Open Access

Transactional Culture of the Portfolio Career Chamber Musician: A Case Study

In The Chamber Musician in the Twenty-First Century, , Ed.


The literature and case study data presented in this chapter explore the micro- (interpersonal) and macro-level (organisational/cultural) experiences between professional chamber musicians, the venues that engage them, and the audiences in attendance. They are explored in terms of a series of transactions—acts of giving and receiving and embracing the need to compromise. From this perspective, emergent themes include the delicate balancing of economic, esteem, and diversification values for both performers and venue in planning; music cohesion and interpersonal social interaction as important at all levels and across all stages of planning and executing performances; and considerations of the balance between familiar and novel encounters, informality, and experiences of social inclusion regarding interactions amongst performers and audience members. It is clear that both specific and subtle transactions shape the motivations, planning, and execution of ensemble performances. While stakeholders all inevitably have different and varied experiences, their transactions contribute to the virtuous cycle of the embedded environmental, social, cultural, material, and technological factors and the action afforded that constitutes chamber music performance. The “art of ensemble performance” seems to be a distributed process that is dependent on critical interdependent transactions amongst all stakeholders.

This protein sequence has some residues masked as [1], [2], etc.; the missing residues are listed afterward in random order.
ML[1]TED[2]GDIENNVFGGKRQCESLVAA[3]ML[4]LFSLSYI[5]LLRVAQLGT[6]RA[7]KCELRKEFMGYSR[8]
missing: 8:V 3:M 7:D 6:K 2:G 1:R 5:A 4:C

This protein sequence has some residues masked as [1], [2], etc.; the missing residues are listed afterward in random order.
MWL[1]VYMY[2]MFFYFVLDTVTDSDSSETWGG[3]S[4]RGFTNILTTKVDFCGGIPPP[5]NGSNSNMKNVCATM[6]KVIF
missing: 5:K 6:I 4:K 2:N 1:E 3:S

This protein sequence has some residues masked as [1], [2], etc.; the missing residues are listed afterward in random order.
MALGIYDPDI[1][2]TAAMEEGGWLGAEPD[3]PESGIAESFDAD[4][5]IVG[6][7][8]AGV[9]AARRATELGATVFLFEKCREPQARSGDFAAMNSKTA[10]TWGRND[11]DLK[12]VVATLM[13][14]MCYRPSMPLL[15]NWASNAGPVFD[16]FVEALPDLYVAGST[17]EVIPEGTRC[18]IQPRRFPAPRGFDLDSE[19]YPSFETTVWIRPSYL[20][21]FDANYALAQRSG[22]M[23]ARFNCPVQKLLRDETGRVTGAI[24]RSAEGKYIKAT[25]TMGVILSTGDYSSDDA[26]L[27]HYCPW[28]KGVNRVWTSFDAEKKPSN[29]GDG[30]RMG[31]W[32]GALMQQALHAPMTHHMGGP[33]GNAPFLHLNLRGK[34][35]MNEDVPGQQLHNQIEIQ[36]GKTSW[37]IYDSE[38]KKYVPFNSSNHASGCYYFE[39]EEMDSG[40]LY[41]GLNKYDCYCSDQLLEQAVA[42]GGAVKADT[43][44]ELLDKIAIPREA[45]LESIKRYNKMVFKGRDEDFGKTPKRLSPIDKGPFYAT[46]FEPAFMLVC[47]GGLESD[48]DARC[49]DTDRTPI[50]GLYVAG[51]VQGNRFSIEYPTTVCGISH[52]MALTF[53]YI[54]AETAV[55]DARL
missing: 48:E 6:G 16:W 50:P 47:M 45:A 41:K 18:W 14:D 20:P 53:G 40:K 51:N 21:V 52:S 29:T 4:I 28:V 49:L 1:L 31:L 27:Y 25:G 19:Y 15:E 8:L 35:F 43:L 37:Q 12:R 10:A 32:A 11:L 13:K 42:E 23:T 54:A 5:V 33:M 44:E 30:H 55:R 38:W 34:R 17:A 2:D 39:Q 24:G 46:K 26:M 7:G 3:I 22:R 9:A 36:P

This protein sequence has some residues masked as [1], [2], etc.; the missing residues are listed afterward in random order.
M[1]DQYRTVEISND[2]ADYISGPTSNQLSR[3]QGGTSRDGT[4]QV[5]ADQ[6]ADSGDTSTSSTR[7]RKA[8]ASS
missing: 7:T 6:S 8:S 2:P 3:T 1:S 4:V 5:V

The Chamber Musician in the Twenty-First Century
Published in:

The Chamber Musician in the Twenty-First Century

Mine Doğantan-Dack ORCID link
, Ed.
Published: July 2022
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